Mortgage lending increased by a third in May

| July 12, 2012 | 0 Comments

Mortgage lending showed a “healthy improvement” in May despite continuing economic uncertainty and problems in the eurozone.

The Council of Mortgage Lenders (CML) reported a 33 per cent increase in
the number of new loans granted to home buyers, compared with the previous month.

48,300 new home loans were granted in May 2012, an increase of nearly a quarter compared with May 2011.

The improvement follows a slump in mortgage lending after the reintroduction of 1% stamp duty on properties worth between £125,000 and £250,000 on 24 March.

Many first time buyers had rushed to complete their property purchase before the stamp duty holiday ended.

Commenting on the latest figures Paul Smee, director general of the CML, said: “Lending is similar to late 2011 levels and showing a healthy improvement on the same time last year.

“However, the problems in the eurozone have not gone away.

“Economic uncertainty could affect both the supply of mortgage lending and consumer confidence and we still anticipate a challenging lending environment for the rest of the year.”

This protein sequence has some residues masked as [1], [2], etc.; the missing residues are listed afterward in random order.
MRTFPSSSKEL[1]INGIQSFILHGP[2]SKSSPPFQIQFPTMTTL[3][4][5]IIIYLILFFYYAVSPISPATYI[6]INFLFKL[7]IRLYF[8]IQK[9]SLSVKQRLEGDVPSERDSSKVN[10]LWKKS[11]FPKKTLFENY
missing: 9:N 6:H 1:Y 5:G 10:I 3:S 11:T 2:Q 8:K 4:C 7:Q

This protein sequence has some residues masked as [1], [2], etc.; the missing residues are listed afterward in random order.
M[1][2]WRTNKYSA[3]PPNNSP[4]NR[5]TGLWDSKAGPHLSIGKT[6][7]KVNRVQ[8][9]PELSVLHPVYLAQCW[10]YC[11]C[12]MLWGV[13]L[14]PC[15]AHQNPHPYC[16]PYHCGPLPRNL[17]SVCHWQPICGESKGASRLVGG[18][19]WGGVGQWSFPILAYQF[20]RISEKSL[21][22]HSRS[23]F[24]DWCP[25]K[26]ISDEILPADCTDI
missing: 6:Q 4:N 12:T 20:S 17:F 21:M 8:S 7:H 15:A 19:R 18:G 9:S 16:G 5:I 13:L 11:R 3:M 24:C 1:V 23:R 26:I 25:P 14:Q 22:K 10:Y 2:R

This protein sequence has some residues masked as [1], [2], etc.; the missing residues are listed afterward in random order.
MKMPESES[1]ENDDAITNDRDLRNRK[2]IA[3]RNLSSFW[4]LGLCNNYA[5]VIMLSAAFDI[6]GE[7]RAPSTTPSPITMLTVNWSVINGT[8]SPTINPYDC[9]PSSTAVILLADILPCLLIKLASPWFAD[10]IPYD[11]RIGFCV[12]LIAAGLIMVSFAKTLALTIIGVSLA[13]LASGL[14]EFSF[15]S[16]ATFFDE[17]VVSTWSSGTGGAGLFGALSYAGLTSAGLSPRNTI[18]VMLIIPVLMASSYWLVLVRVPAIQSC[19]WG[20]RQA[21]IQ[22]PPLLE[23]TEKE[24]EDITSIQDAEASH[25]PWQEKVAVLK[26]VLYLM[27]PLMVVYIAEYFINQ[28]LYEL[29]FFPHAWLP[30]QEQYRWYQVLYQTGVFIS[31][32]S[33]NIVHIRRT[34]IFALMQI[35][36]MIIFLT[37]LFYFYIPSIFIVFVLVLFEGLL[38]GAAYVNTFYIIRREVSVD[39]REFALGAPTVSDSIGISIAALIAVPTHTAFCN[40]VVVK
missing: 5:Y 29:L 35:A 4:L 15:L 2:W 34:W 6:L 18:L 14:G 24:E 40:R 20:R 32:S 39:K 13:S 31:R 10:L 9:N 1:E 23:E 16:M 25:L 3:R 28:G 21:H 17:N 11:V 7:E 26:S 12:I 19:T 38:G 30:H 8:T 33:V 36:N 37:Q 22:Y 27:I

Meanwhile, mortgage lender GE Money Home Lending has warned potential mortgage applicants that they could be refused a mortgage if they have taken out a payday loan in the last three months.

Applicants who have taken out two or more payday loans in the past years could also be turned down, even if the loans were repaid on time.

Mortgage lenders may consider a payday loan to be an indication that the customer is having difficulty making their income last from one month to the next.

Although GE Money Home Lending is the only lender to specifically exclude payday loan customers, taking out a short-term, high interest loan is likely to have a negative effect on other lenders’ confidence in an applicant’s financial position.

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